Rebecca J. Tolen

January 14, 1959–August 28, 2017

Anthropology lost one of its finest editorial visionaries with the untimely passing of Rebecca J. Tolen on August 28, 2017. For most of her career, Tolen served as sponsoring editor for Indiana University Press, where she worked for 17 years. She opened her own editorial business, Textworks Editorial services, in 2015. Tolen (known to her friends, family, and colleagues as Becky) was instrumental in building IU Press into an innovative and highly regarded publisher of works in anthropology and related fields. She was the sponsoring editor for several series, including New Anthropologies of Europe (now 28 books), Tracking Globalization (14 books), Public Cultures of the Middle East and North Africa (23 books), and Middle East Studies (28 books). She also helped to spearhead the Framing the Global program, a multiyear Mellon-sponsored initiative between Indiana University and Indiana University Press.

Anthropologists who worked with Tolen had the great good fortune to have an editor with three degrees in anthropology (BA from Carleton College, MA and PhD from the University of Chicago). She did her research in highland Ecuador, and wrote a dissertation entitled “Wool and Acrylics, Countryside and City: Dress, Race and History in Chimborazo, Highland Ecuador” (1995). Before embarking on her career as an editor, Tolen taught at the University of Rochester, Ball State University, and Indiana University. As an editor, she had the rare capacity to be both visionary about a book’s larger possibilities and meticulous when it came to good, incisive writing. She had a gift for making scholarly books accessible, compelling, and worthwhile for readers to engage with. Not only could she identify strong ideas from her authors in their earliest stages, but she also knew how to help authors bring them to fruition. One author who worked with her described how she worked with him to reshape what initially seemed like “a hare-brained proposal” (Jonathan Shannon). Others describe her as “daring” with “rare courage and foresight” (Christa Salamandra); as “smart, incisive, and rigorous” (Adeline Masquelier); as both “generous with her time and wisdom and rigorous” (Sean Metzger); and as a “champion” who “helped me to shape my book” (Chaise LaDousa).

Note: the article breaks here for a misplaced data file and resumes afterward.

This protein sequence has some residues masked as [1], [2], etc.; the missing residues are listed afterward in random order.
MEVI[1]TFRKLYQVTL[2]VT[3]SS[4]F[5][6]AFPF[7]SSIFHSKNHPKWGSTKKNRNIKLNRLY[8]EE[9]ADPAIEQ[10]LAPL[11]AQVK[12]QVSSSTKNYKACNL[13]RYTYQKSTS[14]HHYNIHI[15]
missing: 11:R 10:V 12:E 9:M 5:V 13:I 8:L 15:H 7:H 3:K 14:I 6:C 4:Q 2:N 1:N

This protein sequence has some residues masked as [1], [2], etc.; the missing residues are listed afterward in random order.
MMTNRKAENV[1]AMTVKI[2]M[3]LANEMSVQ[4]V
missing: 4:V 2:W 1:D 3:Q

While Tolen worked across the humanities and social sciences, her deep knowledge of anthropology made her an exceptional resource for anthropologists. In the areas of language, performance, and media she edited books including Robert J. Foster’s Materializing the Nation: Commodities, Consumption, and Media in Papua New Guinea (2002), Jane Goodman’s Berber Culture on the World Stage: From Village to Video (2005), Brad Weiss’s Street Dreams and Hip Hop Barbershops: Global Fantasy in Urban Tanzania (2009), Chaise LaDousa’s House Signs and Collegiate Fun: Sex, Race, and Faith in a College Town (2011), Sean Metzger’s Chinese Looks: Fashion, Performance, Race (2014), and Jonathan Shannon’s Performing al-Andalus: Music and Nostalgia across the Mediterranean (2015).

Becky combined intellectual depth with depth of compassion, and civic and community engagement with curiosity about a wide variety of lived experiences around the world. She had uncompromising commitments to scholarship, teaching, editorial excellence, her authors, and her fellow beings—human and otherwise (particularly feline). She leaves behind a legacy of thoughtfully constructed stories, compassionately examined lives, fine writing, widely collected knowledge from around the world, grateful authors, and an appreciative group of friends, families, and colleagues who miss her. (Jane E. Goodman and Nancy Lightfoot, and the Society for Linguistic Anthropology)

Cite as: Goodman, Jane E., and Nancy Lightfoot, and the Society for Linguistic Anthropology. 2018. “Rebecca J. Tolen.” Anthropology News website, February 21, 2018. DOI: 10.1111/AN.781

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